Nursing turnover/retention, safety


  1. How many years experience do the majority of the nurses on your unit have?

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10 members have participated

I work in a community hospital on a surgical unit- over the past year (12 months) we have lost 21 employees. This is a mind boggling number, and management is choosing to gloss over this. For a school project I plan to speak to management at a union negotiations meeting about how unsafe this is but I am having trouble finding research to back me up.

At 3 years of nursing, I am the third most senior employee with the organization on the unit; some nurses were recently hired with more nursing experience but different backgrounds. These nurses have around 6 months of experience at our organization and are already orienting new employees to the unit. I get asked many questions from them, orients in tow, since they have never worked in an acute hospital setting. The rest of the employees are new grads.

When I first began, the unit had many nurses with 20+ years, and I want to warn of what my last job was like- where new nurses would stay for 6-12 months experience, and leave immediately. Nurses at my old job with 1 year of experience were training new nurses, and in charge.

I am wondering if this is just a Connecticut thing, or maybe a hospital-conglomerate thing. If anyone has any research articles they've come across or any personal stories, I'd very much appreciate it!

dishes, BSN, RN

3,950 Posts

Is the employer doing exit interviews to determine why 21 employees chose to leave? Is the workload unsafe? Is there a hostile or poisoned work environment? or did more employment opportunities open up at a new local hospital? Employers can't retain employees if they don't address why they are leaving.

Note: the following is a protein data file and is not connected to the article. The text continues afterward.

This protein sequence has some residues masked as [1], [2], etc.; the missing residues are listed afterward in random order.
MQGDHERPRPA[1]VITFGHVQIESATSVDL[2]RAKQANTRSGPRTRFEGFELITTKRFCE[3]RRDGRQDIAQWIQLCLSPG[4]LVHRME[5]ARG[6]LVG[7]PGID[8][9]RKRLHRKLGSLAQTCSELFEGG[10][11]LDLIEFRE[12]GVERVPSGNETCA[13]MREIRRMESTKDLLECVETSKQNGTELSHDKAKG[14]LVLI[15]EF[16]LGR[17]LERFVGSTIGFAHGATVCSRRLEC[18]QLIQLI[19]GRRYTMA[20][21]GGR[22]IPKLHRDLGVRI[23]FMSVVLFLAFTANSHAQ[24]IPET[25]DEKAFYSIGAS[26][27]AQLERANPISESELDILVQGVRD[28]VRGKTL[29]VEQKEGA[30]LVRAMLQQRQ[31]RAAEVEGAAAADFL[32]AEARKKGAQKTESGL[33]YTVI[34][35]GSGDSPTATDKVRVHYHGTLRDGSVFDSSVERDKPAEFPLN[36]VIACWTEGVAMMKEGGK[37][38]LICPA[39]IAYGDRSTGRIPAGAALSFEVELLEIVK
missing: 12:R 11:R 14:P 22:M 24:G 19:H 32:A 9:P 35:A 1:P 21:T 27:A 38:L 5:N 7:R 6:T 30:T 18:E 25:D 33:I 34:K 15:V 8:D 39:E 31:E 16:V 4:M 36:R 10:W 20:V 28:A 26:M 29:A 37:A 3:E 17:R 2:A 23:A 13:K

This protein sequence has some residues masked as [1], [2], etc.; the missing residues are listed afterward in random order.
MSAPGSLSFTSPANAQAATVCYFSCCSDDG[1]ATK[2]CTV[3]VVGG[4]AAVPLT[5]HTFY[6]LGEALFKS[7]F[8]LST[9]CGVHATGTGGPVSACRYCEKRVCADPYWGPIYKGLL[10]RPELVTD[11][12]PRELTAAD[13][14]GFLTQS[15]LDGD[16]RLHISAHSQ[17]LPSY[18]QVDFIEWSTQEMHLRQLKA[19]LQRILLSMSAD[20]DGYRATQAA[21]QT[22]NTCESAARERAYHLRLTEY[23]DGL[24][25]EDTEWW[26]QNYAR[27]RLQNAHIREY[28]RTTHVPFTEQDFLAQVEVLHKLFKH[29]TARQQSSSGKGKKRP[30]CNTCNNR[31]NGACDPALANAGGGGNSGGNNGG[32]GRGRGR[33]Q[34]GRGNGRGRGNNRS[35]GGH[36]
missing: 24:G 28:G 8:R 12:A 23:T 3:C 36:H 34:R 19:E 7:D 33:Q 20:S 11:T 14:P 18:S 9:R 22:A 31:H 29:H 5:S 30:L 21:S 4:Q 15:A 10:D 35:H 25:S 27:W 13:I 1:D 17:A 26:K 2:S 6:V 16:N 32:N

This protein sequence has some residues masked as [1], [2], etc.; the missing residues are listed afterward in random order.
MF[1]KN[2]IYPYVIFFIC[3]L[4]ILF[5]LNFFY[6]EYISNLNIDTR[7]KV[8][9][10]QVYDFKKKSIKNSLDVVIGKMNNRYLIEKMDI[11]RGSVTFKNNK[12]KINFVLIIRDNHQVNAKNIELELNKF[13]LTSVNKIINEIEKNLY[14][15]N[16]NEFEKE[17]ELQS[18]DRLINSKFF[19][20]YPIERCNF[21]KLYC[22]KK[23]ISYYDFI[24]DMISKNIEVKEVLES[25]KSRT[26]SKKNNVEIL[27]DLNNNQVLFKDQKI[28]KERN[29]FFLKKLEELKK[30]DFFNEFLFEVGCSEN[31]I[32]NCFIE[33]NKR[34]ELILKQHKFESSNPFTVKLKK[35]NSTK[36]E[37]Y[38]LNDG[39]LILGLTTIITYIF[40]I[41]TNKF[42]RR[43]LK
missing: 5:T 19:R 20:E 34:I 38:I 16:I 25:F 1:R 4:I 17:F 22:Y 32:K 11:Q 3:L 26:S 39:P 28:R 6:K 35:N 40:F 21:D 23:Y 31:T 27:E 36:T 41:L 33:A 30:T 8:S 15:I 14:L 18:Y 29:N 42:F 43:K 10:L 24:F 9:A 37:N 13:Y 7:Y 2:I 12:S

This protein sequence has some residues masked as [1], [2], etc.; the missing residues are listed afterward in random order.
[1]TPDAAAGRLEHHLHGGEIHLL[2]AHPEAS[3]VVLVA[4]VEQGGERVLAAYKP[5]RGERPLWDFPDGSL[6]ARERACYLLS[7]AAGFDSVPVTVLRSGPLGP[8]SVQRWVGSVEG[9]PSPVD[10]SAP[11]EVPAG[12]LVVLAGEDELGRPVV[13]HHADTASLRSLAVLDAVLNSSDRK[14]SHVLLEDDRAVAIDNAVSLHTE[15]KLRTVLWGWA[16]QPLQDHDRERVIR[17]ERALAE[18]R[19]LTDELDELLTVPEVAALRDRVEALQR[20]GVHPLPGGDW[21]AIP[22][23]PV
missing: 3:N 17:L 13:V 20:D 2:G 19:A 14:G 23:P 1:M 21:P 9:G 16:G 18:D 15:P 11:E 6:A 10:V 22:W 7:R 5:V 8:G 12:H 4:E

dishes, BSN, RN

3,950 Posts

There is an 'Evidence-based safe nurse staffing toolkit' developed by the Canadian Nurses Association and the Canadian Federation of Nurses Unions, it has research and resources that can help you with your school project and to prepare for your meeting. You can find the toolkit on


43 Posts

Specializes in ED,Ambulatory. Has 34 years experience.

I retired from a community hospital in CT about 18 months ago. Your comment has me very curious! I think this very much reflects the working environment - obviously, people are bailing because they're not happy in this place. Get-the-experience, get-out kind of thing. Otherwise known as "No ****** Were Given."

When I retired there was no exit interview. My manager was nice as a person but she's basically putting in her time until she can retire and is not an effective as a manager. Unless being a yes person to the next boss up the food chain counts as effectiveness.

My hospital was one of a big corporate conglomerate and morale was pretty low across the board.


927 Posts

My unit is currently going through the revolving doors, too. Fortunately we have nurses with 10-30 yrs of experience. Unfortunately the only reason they stayed was because of their full time status/seniority and are ready for early retirement. So it'll be a hot mess in a few years.